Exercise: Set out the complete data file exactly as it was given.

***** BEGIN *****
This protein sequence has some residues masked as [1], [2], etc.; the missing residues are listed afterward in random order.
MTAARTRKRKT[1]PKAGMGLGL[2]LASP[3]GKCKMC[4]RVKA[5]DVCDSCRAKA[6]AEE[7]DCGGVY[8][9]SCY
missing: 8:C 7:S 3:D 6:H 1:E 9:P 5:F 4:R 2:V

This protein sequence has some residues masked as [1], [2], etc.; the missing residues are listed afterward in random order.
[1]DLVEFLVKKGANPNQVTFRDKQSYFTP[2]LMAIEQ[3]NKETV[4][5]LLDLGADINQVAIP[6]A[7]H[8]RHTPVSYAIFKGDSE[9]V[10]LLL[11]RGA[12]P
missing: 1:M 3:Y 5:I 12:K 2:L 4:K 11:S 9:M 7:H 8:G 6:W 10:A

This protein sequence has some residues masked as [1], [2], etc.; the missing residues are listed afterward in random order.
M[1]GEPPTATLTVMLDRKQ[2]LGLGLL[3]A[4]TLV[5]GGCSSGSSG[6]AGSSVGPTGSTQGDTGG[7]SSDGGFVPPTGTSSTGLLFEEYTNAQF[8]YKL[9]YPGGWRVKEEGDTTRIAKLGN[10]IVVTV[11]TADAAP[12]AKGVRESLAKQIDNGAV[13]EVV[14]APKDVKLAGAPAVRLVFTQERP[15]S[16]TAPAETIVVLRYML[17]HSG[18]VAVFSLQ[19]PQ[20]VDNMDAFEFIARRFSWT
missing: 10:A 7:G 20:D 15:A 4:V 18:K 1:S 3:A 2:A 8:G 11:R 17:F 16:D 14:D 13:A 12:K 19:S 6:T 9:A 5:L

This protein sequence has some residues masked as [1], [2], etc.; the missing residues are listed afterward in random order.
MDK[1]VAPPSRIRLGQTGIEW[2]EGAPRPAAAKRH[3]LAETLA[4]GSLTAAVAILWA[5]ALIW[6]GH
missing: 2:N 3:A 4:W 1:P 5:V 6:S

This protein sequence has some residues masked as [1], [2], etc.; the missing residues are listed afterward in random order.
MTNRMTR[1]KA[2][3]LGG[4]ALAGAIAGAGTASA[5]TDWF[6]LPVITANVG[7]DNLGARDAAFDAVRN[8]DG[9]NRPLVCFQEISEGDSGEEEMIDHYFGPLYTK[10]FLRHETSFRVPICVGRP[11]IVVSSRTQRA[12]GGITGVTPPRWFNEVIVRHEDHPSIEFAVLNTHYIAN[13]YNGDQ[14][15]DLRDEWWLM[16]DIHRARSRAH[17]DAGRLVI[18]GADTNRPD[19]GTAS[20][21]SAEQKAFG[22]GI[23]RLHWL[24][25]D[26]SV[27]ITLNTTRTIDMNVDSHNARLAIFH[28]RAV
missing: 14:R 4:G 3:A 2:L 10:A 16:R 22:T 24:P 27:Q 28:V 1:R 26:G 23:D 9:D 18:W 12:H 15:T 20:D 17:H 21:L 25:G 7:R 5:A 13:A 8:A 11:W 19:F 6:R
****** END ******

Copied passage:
This protein sequence has some residues masked as [1], [2], etc.; the missing residues are listed afterward in random order.
MTAARTRKRKT[1]PKAGMGLGL[2]LASP[3]GKCKMC[4]RVKA[5]DVCDSCRAKA[6]AEE[7]DCGGVY[8][9]SCY
missing: 8:C 7:S 3:D 6:H 1:E 9:P 5:F 4:R 2:V

This protein sequence has some residues masked as [1], [2], etc.; the missing residues are listed afterward in random order.
[1]DLVEFLVKKGANPNQVTFRDKQSYFTP[2]LMAIEQ[3]NKETV[4][5]LLDLGADINQVAIP[6]A[7]H[8]RHTPVSYAIFKGDSE[9]V[10]LLL[11]RGA[12]P
missing: 1:M 3:Y 5:I 12:K 2:L 4:K 11:S 9:M 7:H 8:G 6:W 10:A

This protein sequence has some residues masked as [1], [2], etc.; the missing residues are listed afterward in random order.
M[1]GEPPTATLTVMLDRKQ[2]LGLGLL[3]A[4]TLV[5]GGCSSGSSG[6]AGSSVGPTGSTQGDTGG[7]SSDGGFVPPTGTSSTGLLFEEYTNAQF[8]YKL[9]YPGGWRVKEEGDTTRIAKLGN[10]IVVTV[11]TADAAP[12]AKGVRESLAKQIDNGAV[13]EVV[14]APKDVKLAGAPAVRLVFTQERP[15]S[16]TAPAETIVVLRYML[17]HSG[18]VAVFSLQ[19]PQ[20]VDNMDAFEFIARRFSWT
missing: 10:A 7:G 20:D 15:A 4:V 18:K 1:S 3:A 2:A 8:G 11:R 17:F 16:D 14:D 13:A 12:K 19:S 6:T 9:A 5:L

This protein sequence has some residues masked as [1], [2], etc.; the missing residues are listed afterward in random order.
MDK[1]VAPPSRIRLGQTGIEW[2]EGAPRPAAAKRH[3]LAETLA[4]GSLTAAVAILWA[5]ALIW[6]GH
missing: 2:N 3:A 4:W 1:P 5:V 6:S

This protein sequence has some residues masked as [1], [2], etc.; the missing residues are listed afterward in random order.
MTNRMTR[1]KA[2][3]LGG[4]ALAGAIAGAGTASA[5]TDWF[6]LPVITANVG[7]DNLGARDAAFDAVRN[8]DG[9]NRPLVCFQEISEGDSGEEEMIDHYFGPLYTK[10]FLRHETSFRVPICVGRP[11]IVVSSRTQRA[12]GGITGVTPPRWFNEVIVRHEDHPSIEFAVLNTHYIAN[13]YNGDQ[14][15]DLRDEWWLM[16]DIHRARSRAH[17]DAGRLVI[18]GADTNRPD[19]GTAS[20][21]SAEQKAFG[22]GI[23]RLHWL[24][25]D[26]SV[27]ITLNTTRTIDMNVDSHNARLAIFH[28]RAV
missing: 14:R 4:G 3:A 2:L 10:A 16:R 22:T 24:P 27:Q 28:V 1:R 26:G 23:D 9:D 18:W 12:H 15:T 20:D 17:H 21:L 25:G 7:R 5:A 13:A 8:A 11:W 19:F 6:R